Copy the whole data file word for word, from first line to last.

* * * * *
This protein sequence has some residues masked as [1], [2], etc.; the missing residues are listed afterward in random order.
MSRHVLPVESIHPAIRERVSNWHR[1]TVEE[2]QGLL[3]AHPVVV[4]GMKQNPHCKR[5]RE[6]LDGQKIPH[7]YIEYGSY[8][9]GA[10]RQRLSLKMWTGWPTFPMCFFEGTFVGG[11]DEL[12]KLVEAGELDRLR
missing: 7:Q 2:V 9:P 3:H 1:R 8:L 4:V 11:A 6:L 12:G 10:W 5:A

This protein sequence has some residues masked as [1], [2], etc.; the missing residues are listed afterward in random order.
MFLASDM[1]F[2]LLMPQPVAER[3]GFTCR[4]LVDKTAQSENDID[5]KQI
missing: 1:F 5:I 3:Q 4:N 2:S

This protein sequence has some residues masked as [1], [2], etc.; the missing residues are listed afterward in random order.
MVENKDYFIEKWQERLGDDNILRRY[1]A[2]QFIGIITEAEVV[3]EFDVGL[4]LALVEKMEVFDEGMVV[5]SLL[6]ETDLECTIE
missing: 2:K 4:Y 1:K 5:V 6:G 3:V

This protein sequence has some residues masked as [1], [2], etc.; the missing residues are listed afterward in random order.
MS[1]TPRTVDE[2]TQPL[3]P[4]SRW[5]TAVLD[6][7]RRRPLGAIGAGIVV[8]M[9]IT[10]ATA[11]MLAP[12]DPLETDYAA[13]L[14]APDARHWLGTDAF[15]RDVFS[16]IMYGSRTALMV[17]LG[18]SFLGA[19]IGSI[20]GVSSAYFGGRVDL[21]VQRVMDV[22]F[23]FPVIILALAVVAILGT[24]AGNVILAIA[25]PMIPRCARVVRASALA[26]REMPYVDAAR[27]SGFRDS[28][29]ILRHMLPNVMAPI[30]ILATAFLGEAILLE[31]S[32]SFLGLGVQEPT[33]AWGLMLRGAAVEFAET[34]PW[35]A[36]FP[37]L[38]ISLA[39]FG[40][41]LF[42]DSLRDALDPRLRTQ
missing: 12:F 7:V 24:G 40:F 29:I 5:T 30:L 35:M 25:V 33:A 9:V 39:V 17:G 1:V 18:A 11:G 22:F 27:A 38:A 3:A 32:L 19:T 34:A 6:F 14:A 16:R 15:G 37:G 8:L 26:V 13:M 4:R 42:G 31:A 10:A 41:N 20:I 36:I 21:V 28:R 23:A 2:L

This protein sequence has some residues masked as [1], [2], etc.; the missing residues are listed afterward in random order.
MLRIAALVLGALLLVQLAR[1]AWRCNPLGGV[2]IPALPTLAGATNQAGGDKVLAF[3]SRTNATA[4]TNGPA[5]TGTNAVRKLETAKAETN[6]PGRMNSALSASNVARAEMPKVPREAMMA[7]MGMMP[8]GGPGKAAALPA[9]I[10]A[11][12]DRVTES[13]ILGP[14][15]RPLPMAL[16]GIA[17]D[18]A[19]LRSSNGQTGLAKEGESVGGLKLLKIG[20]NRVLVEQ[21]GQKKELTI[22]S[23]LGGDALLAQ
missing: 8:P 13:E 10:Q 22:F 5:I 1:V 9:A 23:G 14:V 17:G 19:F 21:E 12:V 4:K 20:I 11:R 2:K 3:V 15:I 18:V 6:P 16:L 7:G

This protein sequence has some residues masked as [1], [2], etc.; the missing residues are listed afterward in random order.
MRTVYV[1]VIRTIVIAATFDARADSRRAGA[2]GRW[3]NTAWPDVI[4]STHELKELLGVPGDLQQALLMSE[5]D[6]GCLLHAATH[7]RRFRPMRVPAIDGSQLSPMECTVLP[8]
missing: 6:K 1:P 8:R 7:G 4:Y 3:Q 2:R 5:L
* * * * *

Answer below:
This protein sequence has some residues masked as [1], [2], etc.; the missing residues are listed afterward in random order.
MSRHVLPVESIHPAIRERVSNWHR[1]TVEE[2]QGLL[3]AHPVVV[4]GMKQNPHCKR[5]RE[6]LDGQKIPH[7]YIEYGSY[8][9]GA[10]RQRLSLKMWTGWPTFPMCFFEGTFVGG[11]DEL[12]KLVEAGELDRLR
missing: 7:Q 2:V 9:P 3:H 1:R 8:L 4:V 11:A 6:L 12:G 10:W 5:A

This protein sequence has some residues masked as [1], [2], etc.; the missing residues are listed afterward in random order.
MFLASDM[1]F[2]LLMPQPVAER[3]GFTCR[4]LVDKTAQSENDID[5]KQI
missing: 1:F 5:I 3:Q 4:N 2:S

This protein sequence has some residues masked as [1], [2], etc.; the missing residues are listed afterward in random order.
MVENKDYFIEKWQERLGDDNILRRY[1]A[2]QFIGIITEAEVV[3]EFDVGL[4]LALVEKMEVFDEGMVV[5]SLL[6]ETDLECTIE
missing: 2:K 4:Y 1:K 5:V 6:G 3:V

This protein sequence has some residues masked as [1], [2], etc.; the missing residues are listed afterward in random order.
MS[1]TPRTVDE[2]TQPL[3]P[4]SRW[5]TAVLD[6][7]RRRPLGAIGAGIVV[8]M[9]IT[10]ATA[11]MLAP[12]DPLETDYAA[13]L[14]APDARHWLGTDAF[15]RDVFS[16]IMYGSRTALMV[17]LG[18]SFLGA[19]IGSI[20]GVSSAYFGGRVDL[21]VQRVMDV[22]F[23]FPVIILALAVVAILGT[24]AGNVILAIA[25]PMIPRCARVVRASALA[26]REMPYVDAAR[27]SGFRDS[28][29]ILRHMLPNVMAPI[30]ILATAFLGEAILLE[31]S[32]SFLGLGVQEPT[33]AWGLMLRGAAVEFAET[34]PW[35]A[36]FP[37]L[38]ISLA[39]FG[40][41]LF[42]DSLRDALDPRLRTQ
missing: 12:F 7:V 24:G 40:F 29:I 5:T 30:L 35:M 25:V 33:A 9:V 39:V 17:G 1:V 18:A 11:G 22:F 27:A 38:A 3:A 32:L 19:T 34:A 6:F 14:A 16:R 15:G 37:G 8:L 26:V 13:M 4:R 42:G 31:A 10:A 41:N 20:I 36:I 21:V 28:R 23:A 2:L

This protein sequence has some residues masked as [1], [2], etc.; the missing residues are listed afterward in random order.
MLRIAALVLGALLLVQLAR[1]AWRCNPLGGV[2]IPALPTLAGATNQAGGDKVLAF[3]SRTNATA[4]TNGPA[5]TGTNAVRKLETAKAETN[6]PGRMNSALSASNVARAEMPKVPREAMMA[7]MGMMP[8]GGPGKAAALPA[9]I[10]A[11][12]DRVTES[13]ILGP[14][15]RPLPMAL[16]GIA[17]D[18]A[19]LRSSNGQTGLAKEGESVGGLKLLKIG[20]NRVLVEQ[21]GQKKELTI[22]S[23]LGGDALLAQ
missing: 8:P 13:E 10:Q 22:F 5:I 1:V 9:A 23:G 14:V 17:G 19:F 21:E 12:V 4:K 20:I 11:R 2:K 3:V 15:I 18:V 6:P 16:L 7:G

This protein sequence has some residues masked as [1], [2], etc.; the missing residues are listed afterward in random order.
MRTVYV[1]VIRTIVIAATFDARADSRRAGA[2]GRW[3]NTAWPDVI[4]STHELKELLGVPGDLQQALLMSE[5]D[6]GCLLHAATH[7]RRFRPMRVPAIDGSQLSPMECTVLP[8]
missing: 6:K 1:P 8:R 7:G 4:Y 3:Q 2:R 5:L